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Small business owner took a leap, now helps others achieve career success

Diana Peters

Entrepreneur Diana Peters believes that success in business requires a delicate balance of embracing risk and preparing for it. “Jumping into the water without knowing how to swim and no flotation device is not a wise decision,” she said. “You need to plan how you’re going to get to the other side.”
More than a decade after starting her business, Symbol Training Institute, Peters has seen that strategy pay off. Peters, who grew up in Skokie, Ill., where Symbol is based, was working as an attorney recruiting coordinator when her father came to her with a business idea. He had been running a tool-and-die shop in Skokie since shortly after emigrating to the U.S. from Ukraine and was interested in creating a manufacturing training center. He persuaded her to join him. “At the time, I had a great career already, so it was a leap of faith when I left my job to help start Symbol,” she said.
At the outset, Peters covered administration and marketing while her father taught all the classes. Now, Symbol employs more than 15 instructors and nine staff members, while Peters runs day-to-day operations. The company also has expanded its focus and now trains people changing careers, many of whom have never set foot in manufacturing shop floors. 
“My favorite part of my job is helping individuals improve their lives, all while helping to combat the skilled labor shortage in the manufacturing industry,” Peters said. “We really get to know our students on a personal level as we run a family business, and the ability to improve someone's life is immeasurable.”
Along the way, there have been trials. Like many small businesses, Symbol faced challenges with cash flow during start up. Frugality was essential to the company’s survival. Additionally, being a woman in a male-dominated field and not having a background in manufacturing forced Peters out of her comfort zone initially. “It took a lot of courage to make those cold calls and get appointments,” she said.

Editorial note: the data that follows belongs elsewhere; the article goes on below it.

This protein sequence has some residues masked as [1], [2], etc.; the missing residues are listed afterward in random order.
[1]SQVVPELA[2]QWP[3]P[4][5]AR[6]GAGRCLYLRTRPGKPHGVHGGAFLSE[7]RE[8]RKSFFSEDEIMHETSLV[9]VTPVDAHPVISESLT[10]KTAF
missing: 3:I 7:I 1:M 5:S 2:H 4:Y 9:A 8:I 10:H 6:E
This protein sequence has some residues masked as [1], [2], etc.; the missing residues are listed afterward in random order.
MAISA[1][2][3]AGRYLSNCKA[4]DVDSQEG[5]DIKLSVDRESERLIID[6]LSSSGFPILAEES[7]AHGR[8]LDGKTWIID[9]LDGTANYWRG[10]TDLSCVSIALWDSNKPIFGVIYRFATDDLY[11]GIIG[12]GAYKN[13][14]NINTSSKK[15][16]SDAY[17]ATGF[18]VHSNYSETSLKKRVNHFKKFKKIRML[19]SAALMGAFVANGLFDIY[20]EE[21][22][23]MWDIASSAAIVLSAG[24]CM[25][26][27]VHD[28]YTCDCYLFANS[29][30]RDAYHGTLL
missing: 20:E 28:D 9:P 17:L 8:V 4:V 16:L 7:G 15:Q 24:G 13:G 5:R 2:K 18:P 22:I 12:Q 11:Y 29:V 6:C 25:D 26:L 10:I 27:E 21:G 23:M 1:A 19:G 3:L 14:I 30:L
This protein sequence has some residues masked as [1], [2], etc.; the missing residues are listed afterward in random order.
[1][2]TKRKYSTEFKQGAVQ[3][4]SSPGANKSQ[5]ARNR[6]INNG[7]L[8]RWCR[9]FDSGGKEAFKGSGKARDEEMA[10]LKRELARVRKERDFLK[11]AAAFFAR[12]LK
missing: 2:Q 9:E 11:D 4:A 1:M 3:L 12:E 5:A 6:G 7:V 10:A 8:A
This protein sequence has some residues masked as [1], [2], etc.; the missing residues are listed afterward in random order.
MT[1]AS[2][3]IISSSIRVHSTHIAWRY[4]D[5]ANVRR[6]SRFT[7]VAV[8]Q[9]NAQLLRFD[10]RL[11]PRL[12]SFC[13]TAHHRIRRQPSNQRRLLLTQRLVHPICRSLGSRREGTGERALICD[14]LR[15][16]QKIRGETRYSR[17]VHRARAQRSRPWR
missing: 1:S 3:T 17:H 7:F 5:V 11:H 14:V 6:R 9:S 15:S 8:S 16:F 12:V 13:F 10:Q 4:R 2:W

The company’s steady growth eventually forced the family to look into acquiring a larger facility. In 2012, Symbol didn’t have the cash reserves required for a traditional loan and secured assistance from the Small Business Administration. The SBA does not make direct loans to small businesses, but rather the agency sets guidelines for loans and guarantees that they will be repaid, reducing the risk to the lending partners. For Symbol, that meant securing a loan with less money down and with a longer amortization period and, eventually, moving into a building four times larger than its initial facility.
“It was a wonderful move, and we increased our capacity to train,” Peters said. “As a result, our top-line revenue has grown 300 percent since the move.”
Symbol also has added a second location in Addison, Ill., and plans to continue to expand, both in terms of location and training curriculum. Because it operates within a niche market, “any growth or expansion moves have to be closely analyzed and studied,” Peters said.
In other words, it helps to have a plan to get to the other side, even after you’ve made the big leap.

Company Name: 
Symbol Training Institute
Skokie, Illinois